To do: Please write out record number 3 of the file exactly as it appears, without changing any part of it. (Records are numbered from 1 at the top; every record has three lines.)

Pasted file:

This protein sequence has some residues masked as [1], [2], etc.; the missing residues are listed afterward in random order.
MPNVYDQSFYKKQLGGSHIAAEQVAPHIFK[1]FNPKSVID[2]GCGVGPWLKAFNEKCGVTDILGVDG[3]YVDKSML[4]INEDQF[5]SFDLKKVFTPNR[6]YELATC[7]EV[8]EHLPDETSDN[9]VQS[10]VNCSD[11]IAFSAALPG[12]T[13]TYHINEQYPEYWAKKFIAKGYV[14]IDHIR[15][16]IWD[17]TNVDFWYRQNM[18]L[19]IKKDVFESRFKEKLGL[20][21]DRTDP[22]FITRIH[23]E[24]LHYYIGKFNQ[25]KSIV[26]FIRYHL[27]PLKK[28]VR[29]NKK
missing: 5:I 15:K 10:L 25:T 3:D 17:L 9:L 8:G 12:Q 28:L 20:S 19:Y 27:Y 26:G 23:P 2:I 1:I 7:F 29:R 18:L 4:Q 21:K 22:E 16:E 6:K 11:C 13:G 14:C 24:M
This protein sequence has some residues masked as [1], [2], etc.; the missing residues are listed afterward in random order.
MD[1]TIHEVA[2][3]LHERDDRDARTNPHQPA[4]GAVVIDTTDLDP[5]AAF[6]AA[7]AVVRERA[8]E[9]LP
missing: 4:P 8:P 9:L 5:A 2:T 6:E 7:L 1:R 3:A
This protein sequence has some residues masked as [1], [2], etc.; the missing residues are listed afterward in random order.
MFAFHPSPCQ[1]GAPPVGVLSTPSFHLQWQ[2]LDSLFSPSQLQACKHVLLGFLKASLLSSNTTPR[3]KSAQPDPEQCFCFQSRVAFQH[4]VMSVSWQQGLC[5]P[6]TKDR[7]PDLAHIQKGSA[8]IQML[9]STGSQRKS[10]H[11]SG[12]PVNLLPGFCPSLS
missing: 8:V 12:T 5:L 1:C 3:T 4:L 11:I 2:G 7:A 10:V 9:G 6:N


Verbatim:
This protein sequence has some residues masked as [1], [2], etc.; the missing residues are listed afterward in random order.
MFAFHPSPCQ[1]GAPPVGVLSTPSFHLQWQ[2]LDSLFSPSQLQACKHVLLGFLKASLLSSNTTPR[3]KSAQPDPEQCFCFQSRVAFQH[4]VMSVSWQQGLC[5]P[6]TKDR[7]PDLAHIQKGSA[8]IQML[9]STGSQRKS[10]H[11]SG[12]PVNLLPGFCPSLS
missing: 8:V 12:T 5:L 1:C 3:T 4:L 11:I 2:G 7:A 10:V 9:G 6:N